The OBA-based sales and implementation process starts with reviewing and selecting available business flows from the specific Oracle Accelerate solution to implement. OBAs are replete with templates for discovery purposes, so that customers can uncover their issues and opportunities quite early. For each of the business processes required to deliver the desired solution, OBAs have “leading practices”-based process flows, typical issues and benefits, and clear definitions of what will be delivered, as to possibly highlight any remaining functional gaps.

After selecting the processes that support the prospect’s business model, the next step is to answer a plethora of the system setup questions in a Web-based questionnaire. The questionnaire offers a set of sample/default values, which provides a starting point (jump-start) for setups. The prospective customer can change from the default values only what needs to be changed to accommodate their business needs.

Many Oracle Accelerate partners have praised the questionnaire that forms the basis of the eventual client’s product instance (installation). The questionnaire is not only an instrumental component to initial prospect conversations that helps to garner interest in an Oracle Accelerate solution versus other offerings under consideration, but is also where the “rubber meets the road.” Namely, this is the abovementioned “moment of truth,” when the actual implementation can start early in the sales cycle, which compresses the implementation time.

The next step is to run the setup tool that loads the user-configured setups into the initial application instance, which can take a few days. The step is completed by manually performing post-setup fine-tuning system tweaks, as required. This leads us to the ultimate goal of a configured system instance.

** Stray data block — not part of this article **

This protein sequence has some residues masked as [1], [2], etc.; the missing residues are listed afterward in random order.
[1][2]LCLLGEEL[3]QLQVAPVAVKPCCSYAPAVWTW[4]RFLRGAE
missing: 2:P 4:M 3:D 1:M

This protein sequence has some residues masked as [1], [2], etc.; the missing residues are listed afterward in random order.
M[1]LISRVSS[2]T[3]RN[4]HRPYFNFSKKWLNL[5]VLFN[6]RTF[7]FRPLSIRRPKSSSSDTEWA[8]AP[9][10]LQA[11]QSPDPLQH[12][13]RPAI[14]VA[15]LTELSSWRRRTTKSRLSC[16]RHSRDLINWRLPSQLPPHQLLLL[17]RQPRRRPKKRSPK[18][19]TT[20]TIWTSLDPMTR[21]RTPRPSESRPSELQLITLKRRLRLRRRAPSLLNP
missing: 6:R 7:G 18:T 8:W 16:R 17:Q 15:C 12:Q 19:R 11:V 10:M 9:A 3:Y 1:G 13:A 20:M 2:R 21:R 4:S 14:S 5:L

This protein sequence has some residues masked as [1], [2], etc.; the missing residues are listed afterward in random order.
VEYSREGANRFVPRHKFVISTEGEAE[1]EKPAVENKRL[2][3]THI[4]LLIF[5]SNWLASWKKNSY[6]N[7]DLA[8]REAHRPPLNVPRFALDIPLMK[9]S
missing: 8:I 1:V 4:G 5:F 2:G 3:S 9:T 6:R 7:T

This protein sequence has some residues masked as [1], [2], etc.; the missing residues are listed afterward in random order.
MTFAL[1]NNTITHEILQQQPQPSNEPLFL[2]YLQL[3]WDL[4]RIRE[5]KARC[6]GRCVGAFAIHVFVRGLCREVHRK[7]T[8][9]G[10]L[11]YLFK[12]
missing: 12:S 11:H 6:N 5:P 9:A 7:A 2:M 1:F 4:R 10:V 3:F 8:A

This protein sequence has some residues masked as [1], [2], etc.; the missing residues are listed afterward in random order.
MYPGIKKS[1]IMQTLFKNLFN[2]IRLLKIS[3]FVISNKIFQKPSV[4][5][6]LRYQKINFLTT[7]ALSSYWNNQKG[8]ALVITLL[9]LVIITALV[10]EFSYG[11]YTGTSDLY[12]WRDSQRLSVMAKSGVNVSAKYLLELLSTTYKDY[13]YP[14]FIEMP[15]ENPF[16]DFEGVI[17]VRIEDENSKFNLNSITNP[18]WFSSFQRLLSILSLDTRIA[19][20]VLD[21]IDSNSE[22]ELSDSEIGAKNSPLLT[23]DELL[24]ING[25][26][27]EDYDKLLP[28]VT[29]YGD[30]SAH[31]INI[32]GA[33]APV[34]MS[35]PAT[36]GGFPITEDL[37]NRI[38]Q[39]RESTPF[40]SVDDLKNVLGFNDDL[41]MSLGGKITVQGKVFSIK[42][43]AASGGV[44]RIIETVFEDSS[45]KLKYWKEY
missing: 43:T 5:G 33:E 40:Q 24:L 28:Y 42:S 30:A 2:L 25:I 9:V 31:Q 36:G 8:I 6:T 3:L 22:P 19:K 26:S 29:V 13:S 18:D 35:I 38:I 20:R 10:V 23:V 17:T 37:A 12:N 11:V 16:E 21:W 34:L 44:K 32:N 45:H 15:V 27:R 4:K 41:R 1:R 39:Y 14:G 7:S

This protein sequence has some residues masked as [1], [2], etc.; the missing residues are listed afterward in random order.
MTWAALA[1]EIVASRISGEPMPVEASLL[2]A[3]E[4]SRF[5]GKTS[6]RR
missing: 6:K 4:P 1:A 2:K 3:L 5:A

The Four Accelerated Implementation Phases

A typical Oracle Accelerate solution’s implementation would go through the following four phases: Prepare, Configure, Test, and Deploy. The tasks and activities during the “Prepare” phase are as follows:

  • Review and confirm key project documents

  • Confirm the requirements and scope

  • Conduct the implementation workshop

  • Conduct user familiarization training as needed

  • Configure hardware

  • Complete Oracle’s software installation

  • The project team orientation and kickoff

  • The OBA preparation

  • Business process questionnaire (BPQ)

The client focus areas during this phase are to procure the necessary hardware and software, allocate a document collaboration environment, validate key project documents, plan and allocate the project resource personnel, arrange the project team’s workspace, co-develop, approve and distribute the project scope, objectives and approach deliverables, and to participate in the user familiarization training. Needless to say that all these steps are not done in a vacuum but in a rather intertwined manner, and with a close collaboration between the customer and service provider's teams.

The tasks and activities during the “Configure” phase are as follows:

The client focus areas during this phase are data cleansing and conversion, to participate in CRP activities, maintain the issues and risks log, create the system integration test scripts, project planning participation, to participate in development of end-user and system test scripts, and to coordinate internal/external communications.

The tasks and activities during the “Test” phase are as follows:

The client focus areas during the system testing phase are to participate in the super-user training, to perform user acceptance testing, and to design and develop the end-user training materials.

Finally, the tasks and activities during the “Deploy” phase are as follows:

  • Set up the production applications instance

  • Load production data

  • Go live

  • Decommission the legacy systems

  • Post-go live support

  • Construct and deliver the project summary

The client focus areas during the go-live phase are the end-user training, technical training, help desk training, further data conversion, and to create the transition support team for post-production system maintenance and support.

Part 3 of this blog series will analyze the program’s latest partner-enablement developments as well as the inevitable room for improvements, especially in light of SAP’s SME offerings. In the meantime, what are your views, comments, opinions, etc. about Oracle’s improved partnering approach, and about the Oracle Accelerate program per se? If you are the program reseller and/or recipient, I would appreciate you sharing your experiences with the offering and the provider.